A bond is an instrument of debt; it is a debt security. Bonds provide a way for government and businesses to borrow money in large amounts for a longer period of time.
When an entity issues bonds, it is borrowing money. In the primary market, when an investor buys a bond, it is lending money. The terms of the bond require that the borrower pay the bondholder interest, which is also called the coupon rate. It also requires that they repay the principal at a later date. This is the par value, or face value, that is paid at maturity. The coupon interest is usually paid semi-annually, or every six months.
Bonds can be issued by:
A bond is a form of a loan. The holder of the bond is the lender; the creditor and the issuer of the bond is the borrower, or the debtor. The interest rate is the coupon. These bonds provide the buyer with external funds to finance long-term investments, and in the case of government bonds, they finance current expenditures.
Certificates of deposit (CDs) or short-term commercial paper are not considered to be bonds. They are considered to be money market instruments because the length of term is much shorter than the term for bonds.
There are different categories of bonds. There are corporate bonds that are issued by companies. Municipal bonds are issued by state, county, and local governments. Also, the United States Department of Treasury issues Treasury bonds, notes, and bills, which altogether are referred to as treasuries.
There are two features of a bond that are the main determinants of a bond's coupon rate:
The bond indenture is the legal contract issued to the lenders that states all of these terms. The specifications given defines the responsibilities and commitments of the issuer, as well as those of the borrower, and describes all the key terms including the interest rate, the maturity date, and the repayment dates. If it is convertible, any representations, covenants, or other terms of the bond offering are stated. If the borrower fails to meet any of those payment requirements, the results can be drastic, including bankruptcy and liquidation.
Because it would be impractical for corporations or any other issuer to enter into an agreement with each individual bondholder, the bond indenture is held by a trustee. This is usually a commercial bank or some other financial institution. They are appointed to represent the rights of the bondholders.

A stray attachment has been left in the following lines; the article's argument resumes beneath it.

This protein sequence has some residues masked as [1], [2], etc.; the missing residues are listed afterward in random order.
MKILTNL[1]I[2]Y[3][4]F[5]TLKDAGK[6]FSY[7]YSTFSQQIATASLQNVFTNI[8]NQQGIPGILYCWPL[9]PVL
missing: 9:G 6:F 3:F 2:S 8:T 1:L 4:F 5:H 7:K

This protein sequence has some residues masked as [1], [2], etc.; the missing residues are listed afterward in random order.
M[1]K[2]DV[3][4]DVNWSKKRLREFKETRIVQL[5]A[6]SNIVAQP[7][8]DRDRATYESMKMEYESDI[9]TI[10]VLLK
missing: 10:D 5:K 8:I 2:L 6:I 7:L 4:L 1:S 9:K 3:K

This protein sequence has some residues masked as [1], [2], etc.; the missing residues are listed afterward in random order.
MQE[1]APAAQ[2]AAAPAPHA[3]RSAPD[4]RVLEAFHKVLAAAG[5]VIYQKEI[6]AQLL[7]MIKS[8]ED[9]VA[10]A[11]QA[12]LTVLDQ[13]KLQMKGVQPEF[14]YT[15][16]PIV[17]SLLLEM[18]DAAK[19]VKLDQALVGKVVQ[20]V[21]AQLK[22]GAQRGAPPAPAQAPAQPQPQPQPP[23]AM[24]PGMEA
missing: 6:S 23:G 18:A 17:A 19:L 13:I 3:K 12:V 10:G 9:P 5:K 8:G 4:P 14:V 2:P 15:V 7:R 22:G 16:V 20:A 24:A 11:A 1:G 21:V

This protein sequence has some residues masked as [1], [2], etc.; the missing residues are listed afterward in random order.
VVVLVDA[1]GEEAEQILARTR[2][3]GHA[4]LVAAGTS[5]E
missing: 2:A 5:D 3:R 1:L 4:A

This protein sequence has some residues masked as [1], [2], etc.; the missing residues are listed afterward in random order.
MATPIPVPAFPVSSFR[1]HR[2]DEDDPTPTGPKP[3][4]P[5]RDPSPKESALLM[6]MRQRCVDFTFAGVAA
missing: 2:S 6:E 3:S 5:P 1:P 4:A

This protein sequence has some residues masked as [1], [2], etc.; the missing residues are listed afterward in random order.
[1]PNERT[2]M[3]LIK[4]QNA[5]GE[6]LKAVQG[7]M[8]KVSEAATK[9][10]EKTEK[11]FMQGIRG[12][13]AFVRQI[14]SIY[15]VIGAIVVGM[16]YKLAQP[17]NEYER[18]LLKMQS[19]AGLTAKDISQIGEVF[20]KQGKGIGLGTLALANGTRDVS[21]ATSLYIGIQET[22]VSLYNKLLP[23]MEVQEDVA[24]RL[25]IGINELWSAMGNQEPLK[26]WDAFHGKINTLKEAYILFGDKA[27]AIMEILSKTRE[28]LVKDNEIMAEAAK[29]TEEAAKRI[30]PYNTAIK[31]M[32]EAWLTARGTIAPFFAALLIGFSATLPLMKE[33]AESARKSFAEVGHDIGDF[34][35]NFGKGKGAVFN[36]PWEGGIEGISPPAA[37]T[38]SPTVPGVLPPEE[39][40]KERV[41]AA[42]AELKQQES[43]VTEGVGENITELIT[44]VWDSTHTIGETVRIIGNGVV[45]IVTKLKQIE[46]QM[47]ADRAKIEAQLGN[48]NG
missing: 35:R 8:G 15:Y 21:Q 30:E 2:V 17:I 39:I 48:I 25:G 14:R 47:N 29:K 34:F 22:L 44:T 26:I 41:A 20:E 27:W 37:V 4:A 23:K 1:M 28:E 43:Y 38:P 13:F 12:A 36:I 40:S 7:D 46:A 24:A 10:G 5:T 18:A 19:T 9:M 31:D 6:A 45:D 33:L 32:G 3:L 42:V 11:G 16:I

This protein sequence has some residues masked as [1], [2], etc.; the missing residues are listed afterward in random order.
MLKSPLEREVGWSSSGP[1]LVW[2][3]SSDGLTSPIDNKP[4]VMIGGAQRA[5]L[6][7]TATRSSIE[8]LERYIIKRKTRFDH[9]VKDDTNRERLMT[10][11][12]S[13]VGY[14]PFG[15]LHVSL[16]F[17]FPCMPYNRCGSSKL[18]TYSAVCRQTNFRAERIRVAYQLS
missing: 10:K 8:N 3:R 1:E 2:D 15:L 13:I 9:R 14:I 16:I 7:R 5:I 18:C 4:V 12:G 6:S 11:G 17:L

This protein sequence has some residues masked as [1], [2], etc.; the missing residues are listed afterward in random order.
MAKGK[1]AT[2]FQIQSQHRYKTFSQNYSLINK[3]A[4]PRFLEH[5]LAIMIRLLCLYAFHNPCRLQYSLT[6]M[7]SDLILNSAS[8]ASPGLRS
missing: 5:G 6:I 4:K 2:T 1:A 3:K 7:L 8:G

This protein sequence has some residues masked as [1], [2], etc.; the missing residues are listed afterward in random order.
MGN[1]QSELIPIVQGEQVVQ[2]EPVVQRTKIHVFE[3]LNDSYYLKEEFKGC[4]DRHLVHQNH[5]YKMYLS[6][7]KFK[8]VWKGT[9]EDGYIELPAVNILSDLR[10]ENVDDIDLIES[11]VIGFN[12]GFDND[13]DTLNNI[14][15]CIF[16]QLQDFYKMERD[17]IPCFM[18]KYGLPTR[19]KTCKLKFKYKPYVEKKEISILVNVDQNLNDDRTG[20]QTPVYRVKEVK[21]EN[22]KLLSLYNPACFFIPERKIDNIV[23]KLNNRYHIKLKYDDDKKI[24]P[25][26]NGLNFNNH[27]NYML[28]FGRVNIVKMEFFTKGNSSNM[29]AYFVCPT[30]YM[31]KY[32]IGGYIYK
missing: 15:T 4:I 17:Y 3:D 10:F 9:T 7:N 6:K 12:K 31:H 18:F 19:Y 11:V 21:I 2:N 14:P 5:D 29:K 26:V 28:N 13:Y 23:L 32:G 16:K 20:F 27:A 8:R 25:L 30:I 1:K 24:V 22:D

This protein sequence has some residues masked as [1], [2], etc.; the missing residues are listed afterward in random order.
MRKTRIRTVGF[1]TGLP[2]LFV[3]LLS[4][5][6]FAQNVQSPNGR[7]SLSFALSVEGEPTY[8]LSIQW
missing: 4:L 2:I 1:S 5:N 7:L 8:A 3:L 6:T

When the bonds are originally issued in the primary market, there is an offering memorandum that is prepared in advance of the marketing of the bond, and the indenture is summarized in a section called the description of notes. This offering memorandum, usually called a prospectus, is the document that describes the bond for potential buyers. The prospectus also provides information about the company's business, financial statements, its executives, information about their compensation, and any litigation that might be taking place, along with any other material information.
In finance, the bond's credit rating reflects the creditworthiness of the corporation or the government's debt issuer. It's similar to an individual's credit rating. The quality of the bond refers to the probability that the bondholders will receive the coupon payments and the maturity payments on their due dates. The higher the credit rating, the lower the interest cost is to the issuer.
Bond ratings are created by credit rating agencies. These include Moody's, Standard and Poor's, and others. Ratings are usually given in letter designations starting with AAA and going down through BBB, CCC, and lower. A bond is considered to be investment grade if its credit rating is BBB or higher in the Standard and Poor's rating. A bond rate lower than this is not considered to represent investment grade bonds. Those that are very low are usually called junk bonds, or high-yield bonds. These bonds are rated much lower than investment grade bonds and offer a higher yield because the investor has to take on more risk to earn a higher coupon rate.
Credit rating agencies are paid for their work largely by investors who want impartial information. Later, though, they began to be paid by entities issuing the securities, and this led to charges that they could not be as impartial as they had in the past. Still today, rating agencies' work is thought to be highly respected and, for the most part, very impartial.
Source: THIS CONTENT HAS BEEN ADAPTED FROM LUMEN LEARNING'S “Understanding Bonds” TUTORIAL.